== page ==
No confidence: For banks, this is some bear market. Shares in Commerzbank, Bank of America, Société Générale and Citigroup have all more than halved this year.
So has Morgan Stanley. The cost of insuring its bonds against default exceeds that of Italian banks and, like Goldman Sachs, is at its highest level since Lehman’s collapse.
A recent analyst note defended the bank, saying fears were driven by a report it had $1.78 trillion (€1.34 trillion) in derivatives exposure. In fact, its net credit exposure is just $457 million, “well below” its peers.
There was also concern over a report suggesting Morgan Stanley had $39 billion of exposure to France. The bank protests that its net exposure is actually zero.
Such confusion reflects both the opacity of bank balance sheets and investors’ utter lack of trust.
Remember, Dexia passed EU stress tests this summer. Top French banks have written down their Greek debt, which has halved, by just 20 per cent. In the US, panicked authorities acceded in March 2009 to bankers’ requests that they suspend mark-to-market accounting.
Regulators and bankers can whine, but their actions haven’t inspired confidence.
No quarter:The third quarter has been disastrous for global equities, which have declined in value by about $10 trillion. Of the 45 indices that make up the MSCI World Index, 36 recorded declines of more than 20 per cent (official bear market territory).
The German Dax and French CAC both lost a quarter of their value, their worst quarter since 2002. The FTSE’s 14 per cent decline was also its worst performance since 2002.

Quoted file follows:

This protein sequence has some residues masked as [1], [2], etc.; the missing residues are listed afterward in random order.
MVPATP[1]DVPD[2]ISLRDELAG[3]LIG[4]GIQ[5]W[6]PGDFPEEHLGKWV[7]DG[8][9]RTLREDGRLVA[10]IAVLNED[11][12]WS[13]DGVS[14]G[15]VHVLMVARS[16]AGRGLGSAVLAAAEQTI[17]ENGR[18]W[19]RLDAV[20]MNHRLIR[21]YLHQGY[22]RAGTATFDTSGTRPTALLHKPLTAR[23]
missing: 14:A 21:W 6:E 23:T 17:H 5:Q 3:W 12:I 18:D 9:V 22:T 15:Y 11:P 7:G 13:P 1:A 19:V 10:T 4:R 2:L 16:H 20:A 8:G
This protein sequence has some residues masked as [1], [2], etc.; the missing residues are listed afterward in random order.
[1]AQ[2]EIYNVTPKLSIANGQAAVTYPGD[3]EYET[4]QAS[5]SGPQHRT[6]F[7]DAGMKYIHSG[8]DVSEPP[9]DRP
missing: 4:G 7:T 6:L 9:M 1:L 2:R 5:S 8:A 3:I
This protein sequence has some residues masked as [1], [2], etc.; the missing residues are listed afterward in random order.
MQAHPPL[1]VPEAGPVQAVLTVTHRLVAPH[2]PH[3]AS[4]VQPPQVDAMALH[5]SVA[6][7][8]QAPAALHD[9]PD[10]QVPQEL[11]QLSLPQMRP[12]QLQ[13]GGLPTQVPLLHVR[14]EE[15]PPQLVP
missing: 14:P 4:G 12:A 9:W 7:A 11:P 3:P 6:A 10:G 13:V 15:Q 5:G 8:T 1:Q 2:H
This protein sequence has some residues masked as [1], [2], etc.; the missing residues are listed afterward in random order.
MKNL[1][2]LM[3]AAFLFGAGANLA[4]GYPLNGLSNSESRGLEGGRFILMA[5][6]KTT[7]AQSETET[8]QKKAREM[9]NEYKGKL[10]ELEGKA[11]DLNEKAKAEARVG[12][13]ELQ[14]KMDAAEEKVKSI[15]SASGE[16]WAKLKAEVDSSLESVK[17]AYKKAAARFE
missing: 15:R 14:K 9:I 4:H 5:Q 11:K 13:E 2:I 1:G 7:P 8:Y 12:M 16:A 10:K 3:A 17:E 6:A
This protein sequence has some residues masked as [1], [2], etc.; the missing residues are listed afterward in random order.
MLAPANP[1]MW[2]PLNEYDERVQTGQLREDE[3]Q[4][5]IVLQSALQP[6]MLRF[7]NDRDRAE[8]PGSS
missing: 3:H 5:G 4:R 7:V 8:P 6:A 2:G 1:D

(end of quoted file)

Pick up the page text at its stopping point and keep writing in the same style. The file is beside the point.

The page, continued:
The SP 500 fell by 14 per cent, although the average stock in the index fell by 18 per cent. In fact, 218 of the stocks in the index fell by a fifth or more in September alone.
Mixed messages:Clearly, the old “Sell in May and go away” adage proved its worth this year. Market gains have historically been concentrated in the October-April period. Furthermore, the Stock Trader’s Almanacnotes October has been a “bear killer” on 11 occasions in post-1945 bear markets. October has also been a time of market crashes, however – in 1929, 1987, 1997 and 2008, to name just a few.
Market technicals, too, are sending mixed messages. UBS notes just 7 per cent of US stocks are trading above their 200-day moving average. That “roughly” coincides with lows seen in 1998, 2002 and 2009.
Rather unfortunately, indices were also at these levels between October 2008 and March 2009, when they fell by 30 per cent.
One final (and completely meaningless) nugget. The SP 500 closed at 1099.23 this Monday, October 3rd. Exactly three years earlier, on October 3rd, 2008, it closed at 1099.23.